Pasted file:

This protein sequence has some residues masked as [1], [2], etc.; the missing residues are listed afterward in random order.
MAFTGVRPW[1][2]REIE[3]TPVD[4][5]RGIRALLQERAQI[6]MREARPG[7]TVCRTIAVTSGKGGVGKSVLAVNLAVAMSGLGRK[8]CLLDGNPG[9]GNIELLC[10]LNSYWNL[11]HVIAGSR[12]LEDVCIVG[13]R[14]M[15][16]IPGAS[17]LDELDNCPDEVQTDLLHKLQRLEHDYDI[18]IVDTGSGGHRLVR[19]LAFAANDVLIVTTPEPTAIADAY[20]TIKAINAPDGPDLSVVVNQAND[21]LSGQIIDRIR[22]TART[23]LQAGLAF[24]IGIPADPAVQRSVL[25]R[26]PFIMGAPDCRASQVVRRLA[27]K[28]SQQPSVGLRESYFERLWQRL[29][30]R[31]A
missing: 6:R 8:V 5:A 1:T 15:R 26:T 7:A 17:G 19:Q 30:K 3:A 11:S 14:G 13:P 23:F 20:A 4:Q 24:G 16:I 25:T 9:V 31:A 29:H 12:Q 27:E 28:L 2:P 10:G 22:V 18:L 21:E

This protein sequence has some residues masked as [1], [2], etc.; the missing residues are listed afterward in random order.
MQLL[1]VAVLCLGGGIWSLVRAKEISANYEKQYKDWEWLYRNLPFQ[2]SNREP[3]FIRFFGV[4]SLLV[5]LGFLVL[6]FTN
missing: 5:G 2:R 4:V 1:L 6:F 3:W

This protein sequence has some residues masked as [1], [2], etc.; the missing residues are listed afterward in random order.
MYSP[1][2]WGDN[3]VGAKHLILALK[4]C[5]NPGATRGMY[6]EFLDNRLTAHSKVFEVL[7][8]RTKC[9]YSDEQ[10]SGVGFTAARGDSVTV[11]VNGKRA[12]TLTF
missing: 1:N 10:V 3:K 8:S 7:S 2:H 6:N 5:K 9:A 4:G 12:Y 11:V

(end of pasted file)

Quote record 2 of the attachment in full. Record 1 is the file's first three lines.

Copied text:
This protein sequence has some residues masked as [1], [2], etc.; the missing residues are listed afterward in random order.
MQLL[1]VAVLCLGGGIWSLVRAKEISANYEKQYKDWEWLYRNLPFQ[2]SNREP[3]FIRFFGV[4]SLLV[5]LGFLVL[6]FTN
missing: 5:G 2:R 4:V 1:L 6:F 3:W